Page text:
No, not the three everyone is talking about. Not the proverbial demolition of the "blue wall" of Pennsylvania, Michigan and Wisconsin where less than 80,000 voters gave the presidency to the demagogue who was the big loser in the popular vote by what is now looking like 3 million votes.
Arizona, Texas, Georgia. With 11, 38 and 16 electoral votes respectively, these states represent 65 electoral votes. If Hillary Clinton had won them, she would be sitting at 297 electoral votes as the president-elect.
But she didn't. In fact, she lost all of those states. So why are we talking about them?
Because in each of these states, Hillary Clinton in 2016 cut the Republican advantage by 30% or more, and she gained on the actual vote totals.
In 2012, President Obama received 1.8 million votes in Georgia and lost the state to Mitt Romney by 7.5 points. Last month, Hillary Clinton received 1.9 million votes in Georgia and lost the state to Donald Trump by just 5 points. In Texas, Hillary Clinton received 3.8 million votes to just 3.3 million for Obama in 2012, and while she still lost the state by 9 points to Trump, the margin was almost cut in half from Mitt Romney's lopsided 16-point win in the state.
The state that is perhaps the closest harbinger of things to come is Arizona. Hillary Clinton got almost 20% more votes in Arizona than Obama did in 2012 (she received nearly 1.2 million votes to Obama's 1 million in 2012), and she cut the Republican margin from 9 points to just 3.6, or a whopping 60%.
These are all red states that are going through a demographic shift that will make them competitive in presidential elections before we know, and that's just one reason Democrats need to be on the ground winning local elections now to be prepared.
Between 2010 and 2015, the Asian population in Georgia has risen by a third to 4%, the Latino population has increased by 10% to making up almost one out of 10 Georgians, and the African American share of the population has edged up slightly from 30.5 to 31.7%. The white population has dipped 2 percentage points from 56 to 54 percent.
Texas is already a majority minority state in terms of population, with (non-Hispanic) whites making up just 43% of the population in 2015, down from 45.3% in 2010. Hispanics comprise almost 39% of the state's population, up from about 37.5% at the beginning of this decade. The thing that is holding Texas back is that while Hispanics are a big part of the population, whites still dominate the voting block, which can change quickly as young American born Latinos come of age.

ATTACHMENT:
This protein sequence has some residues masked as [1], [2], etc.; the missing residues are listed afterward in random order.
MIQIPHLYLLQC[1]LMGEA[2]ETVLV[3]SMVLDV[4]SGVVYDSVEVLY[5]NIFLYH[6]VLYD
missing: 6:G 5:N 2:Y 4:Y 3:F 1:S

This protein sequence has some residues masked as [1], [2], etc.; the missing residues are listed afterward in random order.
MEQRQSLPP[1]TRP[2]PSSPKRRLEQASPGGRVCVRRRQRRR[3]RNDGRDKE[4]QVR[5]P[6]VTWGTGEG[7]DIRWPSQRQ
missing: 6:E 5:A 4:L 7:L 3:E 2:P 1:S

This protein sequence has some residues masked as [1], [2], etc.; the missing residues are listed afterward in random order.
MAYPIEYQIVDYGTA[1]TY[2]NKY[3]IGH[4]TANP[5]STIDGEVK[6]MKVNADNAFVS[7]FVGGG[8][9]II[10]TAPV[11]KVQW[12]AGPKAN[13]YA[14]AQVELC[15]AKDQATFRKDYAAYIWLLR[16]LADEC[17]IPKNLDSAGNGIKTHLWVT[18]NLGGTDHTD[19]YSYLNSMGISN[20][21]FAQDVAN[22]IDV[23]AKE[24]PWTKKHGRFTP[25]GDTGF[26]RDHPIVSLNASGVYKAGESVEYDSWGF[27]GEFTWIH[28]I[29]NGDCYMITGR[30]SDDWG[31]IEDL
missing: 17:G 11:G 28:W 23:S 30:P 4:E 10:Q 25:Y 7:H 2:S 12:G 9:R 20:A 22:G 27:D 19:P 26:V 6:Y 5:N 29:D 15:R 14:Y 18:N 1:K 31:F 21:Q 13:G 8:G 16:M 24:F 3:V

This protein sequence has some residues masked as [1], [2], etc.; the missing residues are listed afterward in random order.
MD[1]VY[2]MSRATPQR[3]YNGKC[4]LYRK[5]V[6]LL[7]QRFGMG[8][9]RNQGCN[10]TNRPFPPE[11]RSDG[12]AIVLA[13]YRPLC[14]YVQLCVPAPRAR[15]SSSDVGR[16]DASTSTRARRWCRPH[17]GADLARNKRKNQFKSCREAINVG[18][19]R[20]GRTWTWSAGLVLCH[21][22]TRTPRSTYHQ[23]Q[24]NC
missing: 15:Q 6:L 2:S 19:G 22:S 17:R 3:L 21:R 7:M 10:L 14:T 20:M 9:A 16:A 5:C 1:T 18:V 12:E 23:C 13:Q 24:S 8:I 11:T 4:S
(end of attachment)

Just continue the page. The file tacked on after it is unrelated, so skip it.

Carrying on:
That voting population of people of color is ascendant in Arizona, as Hillary Clinton's close showing indicates. Not only are the population of Latinos (29.6 to 30.7 percent between 2010 and 2015), Asians (2.8 to 3.4 percent), and African Americans (4.1 to 4.8 percent) rising in Arizona, of these three states, Arizona is the only one with a significant native American population, which rose from 4.6 to 5.3 percent between 2010 and 2015. Arizonans in Maricopa County also ended the career of racist Sheriff Joe Arpaio.
Clinton also held two other rapidly diversifying states in a pretty good year for white supremacists: Nevada and Virginia.
These states responded to Hillary Clinton's message of a shared country with a shared economy, shared sacrifice and shared prosperity, her strong stand and open advocacy for civil rights and equal protection of the law, and her groundbreaking campaign of coalition building.
As I pointed out last week, while not a swing state, Hillary Clinton shot past Barack Obama's totals in California not just in 2012, but in 2008. Taken together with Hillary Clinton's sizable popular vote victory, this maps out where the new Democratic battlegrounds will be to secure the presidency. When these states go over the tipping point, it'll be game over for racism and for GOP.
Demographics are still destiny. Donald Trump's campaign of hate, racism, and xenophobia may have carried the day with white resentment in the rust belt, but there is another phenomenon that is being completely ignored in this election: the rise of the Obama-Clinton demographic coalition that is changing the game in what are now Republican strongholds. This rise of resistance against hate, combined with soon-to-disillusioned 'white working class' will be a potent weapon for Democrats in not-too-distant future.
We need to understand our advantages and lay the groundwork now.